A land of myths, legends, beautiful coasts, and ancient remnants of its golden age and earlier civilizations, Greece is far more than holiday islands, ouzo, and sculptures. As one of the world’s top 20 travel destinations, its mainland and islands shimmer in the summer sun and echo to the sound of traditional Greek music. Crammed with attractions and things to do, Greece still sees 90 percent of its high season visitors from Europe, but is fast becoming a major destination for travel aficionados across the world.
Its premier attractions are world famous for their association with the Minoan, Mycenaean, and Ancient Greek periods, immortalized in the works of great poets, playwrights, and philosophers almost 2,000 years ago. Exploring Knossos on Crete, Mycenae in the Peloponnese, and the treasures of Athens are all-time favorites with visitors. The country’s not all ancient ruins, however, and modern draws such as great beaches, fun water sports, adventure and outdoor activities, and waterside tavernas all have their place in the perfect Greek getaway.
The Greek people are among the worlds most welcoming, friendly and helpful, dispensing their renowned hospitality to all with open arms and hearts. Whether you’re staying in a five-star resort or a locally-owned beachside b & b with a few rooms to rent, you’ll be immersed in the community in no time. Eating out and accommodation are both a good value for the money.
Inevitably, summer is the best time to visit for beach-lovers, although dedicated sightseers may find the high heat levels distracting. Spring in Greece is a stunning time, the land carpeted with flowers before the parched, dry summer season sets in. For outdoor activities such as hiking, the shoulder seasons are best, and party animals should remember that many hotspots close during the low season between October and May. At the beginning and end of the high season, bargain accommodation can be had, and prices rise dramatically in the peak holiday months of July and August.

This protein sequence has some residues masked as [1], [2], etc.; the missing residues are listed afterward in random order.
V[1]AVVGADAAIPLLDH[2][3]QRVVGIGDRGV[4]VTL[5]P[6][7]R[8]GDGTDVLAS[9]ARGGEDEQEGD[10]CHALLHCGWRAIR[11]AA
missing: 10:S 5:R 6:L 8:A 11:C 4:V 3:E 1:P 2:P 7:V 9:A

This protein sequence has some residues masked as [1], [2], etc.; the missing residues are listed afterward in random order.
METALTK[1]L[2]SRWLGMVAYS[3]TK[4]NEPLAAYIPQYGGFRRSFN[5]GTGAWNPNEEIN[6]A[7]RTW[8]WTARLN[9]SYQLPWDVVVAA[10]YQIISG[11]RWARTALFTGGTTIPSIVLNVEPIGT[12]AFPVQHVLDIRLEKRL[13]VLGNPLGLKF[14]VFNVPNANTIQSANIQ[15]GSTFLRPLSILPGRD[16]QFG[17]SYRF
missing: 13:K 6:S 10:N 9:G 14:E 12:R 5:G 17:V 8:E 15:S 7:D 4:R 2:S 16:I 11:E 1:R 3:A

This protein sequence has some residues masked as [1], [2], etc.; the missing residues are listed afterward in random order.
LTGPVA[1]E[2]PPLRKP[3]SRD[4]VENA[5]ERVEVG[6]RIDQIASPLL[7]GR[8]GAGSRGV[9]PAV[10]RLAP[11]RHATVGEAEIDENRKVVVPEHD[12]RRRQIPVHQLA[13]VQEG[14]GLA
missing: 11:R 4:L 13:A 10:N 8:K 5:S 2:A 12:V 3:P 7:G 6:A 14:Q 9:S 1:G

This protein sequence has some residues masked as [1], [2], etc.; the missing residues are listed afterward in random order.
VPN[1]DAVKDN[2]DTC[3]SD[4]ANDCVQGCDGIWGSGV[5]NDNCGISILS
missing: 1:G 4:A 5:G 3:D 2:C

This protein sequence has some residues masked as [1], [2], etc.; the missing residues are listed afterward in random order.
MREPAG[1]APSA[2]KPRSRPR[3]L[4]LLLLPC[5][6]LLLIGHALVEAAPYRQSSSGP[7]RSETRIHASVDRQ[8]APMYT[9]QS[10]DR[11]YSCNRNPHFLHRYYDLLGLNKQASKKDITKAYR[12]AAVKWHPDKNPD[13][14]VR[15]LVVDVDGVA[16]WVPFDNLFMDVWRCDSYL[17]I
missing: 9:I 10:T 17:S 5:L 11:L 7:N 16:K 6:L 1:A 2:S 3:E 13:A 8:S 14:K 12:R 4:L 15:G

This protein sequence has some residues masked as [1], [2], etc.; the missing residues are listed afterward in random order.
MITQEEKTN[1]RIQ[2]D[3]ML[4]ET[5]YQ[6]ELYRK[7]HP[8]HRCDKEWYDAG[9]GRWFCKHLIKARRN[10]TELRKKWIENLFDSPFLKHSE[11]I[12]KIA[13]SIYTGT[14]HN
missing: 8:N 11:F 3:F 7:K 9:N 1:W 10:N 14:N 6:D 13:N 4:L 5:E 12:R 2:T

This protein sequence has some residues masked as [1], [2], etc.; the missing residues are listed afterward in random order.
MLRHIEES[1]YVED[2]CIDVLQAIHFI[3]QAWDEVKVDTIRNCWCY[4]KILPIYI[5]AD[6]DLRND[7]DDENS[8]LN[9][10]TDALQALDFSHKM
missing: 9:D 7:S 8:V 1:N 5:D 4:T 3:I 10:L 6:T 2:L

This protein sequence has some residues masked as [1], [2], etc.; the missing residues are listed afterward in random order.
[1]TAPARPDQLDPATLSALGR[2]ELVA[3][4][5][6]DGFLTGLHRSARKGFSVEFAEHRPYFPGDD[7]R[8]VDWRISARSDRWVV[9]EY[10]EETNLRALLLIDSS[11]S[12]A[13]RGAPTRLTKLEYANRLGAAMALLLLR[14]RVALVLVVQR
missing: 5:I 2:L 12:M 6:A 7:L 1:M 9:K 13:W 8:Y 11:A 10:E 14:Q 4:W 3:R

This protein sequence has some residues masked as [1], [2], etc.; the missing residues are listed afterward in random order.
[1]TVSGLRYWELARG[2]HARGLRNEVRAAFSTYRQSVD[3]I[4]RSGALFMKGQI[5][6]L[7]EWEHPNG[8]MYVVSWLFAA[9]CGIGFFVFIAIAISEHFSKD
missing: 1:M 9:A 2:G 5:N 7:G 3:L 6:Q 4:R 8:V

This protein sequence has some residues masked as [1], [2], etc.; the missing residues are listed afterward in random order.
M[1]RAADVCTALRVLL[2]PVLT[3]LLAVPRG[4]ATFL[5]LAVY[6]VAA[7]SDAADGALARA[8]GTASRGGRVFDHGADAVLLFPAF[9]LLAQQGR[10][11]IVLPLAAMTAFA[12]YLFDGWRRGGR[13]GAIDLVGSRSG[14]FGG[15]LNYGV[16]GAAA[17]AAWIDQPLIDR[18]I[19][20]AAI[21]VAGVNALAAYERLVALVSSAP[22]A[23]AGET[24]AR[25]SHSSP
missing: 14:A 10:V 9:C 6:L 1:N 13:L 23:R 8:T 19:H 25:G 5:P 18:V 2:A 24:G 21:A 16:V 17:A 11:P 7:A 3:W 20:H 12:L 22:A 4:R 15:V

Currency: the Euro
Official language: Greek
The history of Greece must be one of the best-known in the world as its innovative city state, at its height over 2,000 years ago, set the stage for the development of the whole of Modern Europe. However, advanced civilization in the region didn’t begin with Classical Greece: it began in the Cycladic Islands, continued with the Minoan civilization on Crete, and migrated to the Peloponnese mainland at Mycenae in around 1900 BC. Writing was practiced via the yet-to-be-deciphered Minoan Linear A script and the Mycenaean Linear B, an early version of Classical Greek.
The cradle of Western civilization began forming around 600 BC, and flowered with dramatic advances in science, astronomy, philosophy, drama, art, and mathematics. In 508 BC, the first democratic government in the world was instituted in Athens, and great monuments and landmarks took shape in forms never seen before. Athens spread its tentacles across the Mediterranean coastlines and Asia Minor, although several Persian invasions from the north during the Greco-Persian Wars threatened its stability. Rising conflicts between the non-unified Greek states resulted in the Peloponnesian War between 431 and 404 BC, which weakened the Athenian Empire and cause it to lose its premier position in the region.
By 27 BC, Greece was in Roman hands. Christianity took hold early on although some regions remained pagan for another thousand years. Byzantine control began in the 9th century, followed by rule by the Franks in the 13th century. By the 15th century, the country was part of the Ottoman Empire and the Dark Ages had begun, although Venice mopped up a few islands. The Ottoman period was a harsh time for the Greek population although the invaders did not force Orthodox Christians to renounce their religion. The Greek War of Independence began in 1821 and saw fierce fighting, as well as involvement by Russia, England, and France until 1830, when the Greek state was finally recognized.